This nation faces a test unlike any we’ve ever seen before. As a nation, we’ve fought against evil many times. However, this is the first time we’ve faced such a massive and cowardly enemy. An enemy that has to hide behind lies and deceit is cowardly. An enemy that can only lash out at unarmed, faceless civilians is cowardly. We cannot and must not allow such an evil coward to continue to exist on this planet.

There are many debates that we will face as we move forward. There are many emotions that we will feel in the days and weeks ahead. There will be many arguments against the swift sure actions we must take to ensure the safety of future generations in this country and around the world.

There are those that are concerned that our enemy is the small set of individuals that perpetrated this heinous crime. Our enemy is more than that. Our enemy consists of those individuals that acted, those individuals that aided and those nations that gave succor to these enemies. I have heard some argue that we can’t violate the rights of sovereign nations where these armies of terrorists may live and train. I argue that sovereignty entails much more than just the right to be free from outside influence; it also carries with it the responsibility to not allow attacks to emanate from within one’s own borders. Those nations that encourage, or simply allow terrorists to reside within their borders, to allow these bearers of evil to train for these attacks have failed to uphold their sovereign responsibility. They have abdicated their responsibilities to the community of nations that make up this planet and, therefore, can no longer expect to hide behind the “right of sovereignty”.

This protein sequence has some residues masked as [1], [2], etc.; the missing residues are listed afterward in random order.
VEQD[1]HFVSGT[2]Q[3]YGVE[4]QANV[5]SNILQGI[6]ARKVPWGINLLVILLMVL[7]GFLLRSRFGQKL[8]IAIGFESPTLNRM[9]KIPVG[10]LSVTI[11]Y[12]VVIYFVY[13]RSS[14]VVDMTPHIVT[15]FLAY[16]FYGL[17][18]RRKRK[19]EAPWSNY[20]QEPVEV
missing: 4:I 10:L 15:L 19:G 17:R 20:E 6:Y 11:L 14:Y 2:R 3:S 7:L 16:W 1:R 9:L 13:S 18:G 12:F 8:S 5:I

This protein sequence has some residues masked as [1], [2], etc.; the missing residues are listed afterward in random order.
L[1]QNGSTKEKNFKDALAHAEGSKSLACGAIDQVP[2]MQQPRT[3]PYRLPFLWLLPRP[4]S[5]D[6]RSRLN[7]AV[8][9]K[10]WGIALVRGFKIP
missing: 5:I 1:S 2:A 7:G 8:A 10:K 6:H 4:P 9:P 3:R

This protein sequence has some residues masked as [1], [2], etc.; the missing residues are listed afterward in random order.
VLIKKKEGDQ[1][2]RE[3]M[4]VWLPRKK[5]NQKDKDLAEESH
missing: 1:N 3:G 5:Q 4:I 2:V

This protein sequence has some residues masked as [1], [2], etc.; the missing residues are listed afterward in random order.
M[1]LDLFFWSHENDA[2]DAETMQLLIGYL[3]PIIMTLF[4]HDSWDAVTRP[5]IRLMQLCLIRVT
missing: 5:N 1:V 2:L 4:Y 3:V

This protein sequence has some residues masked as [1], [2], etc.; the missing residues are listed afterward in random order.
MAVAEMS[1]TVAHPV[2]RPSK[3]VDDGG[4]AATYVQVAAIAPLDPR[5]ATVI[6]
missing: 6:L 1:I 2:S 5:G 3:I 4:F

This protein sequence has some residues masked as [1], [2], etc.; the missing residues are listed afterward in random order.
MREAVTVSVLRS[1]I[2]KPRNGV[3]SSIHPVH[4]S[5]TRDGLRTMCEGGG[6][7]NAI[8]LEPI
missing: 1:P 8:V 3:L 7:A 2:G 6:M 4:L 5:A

Some have argued that attacking countries that harbor these doers of evil will alienate and anger our allies in the mid-east. I argue, who cares? These “allies” have angered us by allowing their brethren nations in the region to continue to operate terrorist cells and training camps. Those who do not fight this evil with us are against us and are against civilization. If they are angered, so be it. If they are reluctant to join us, allow them to stand-alone, outside the community of nations that abhor evil. If they fight against us then they shall bear the brunt of our forces.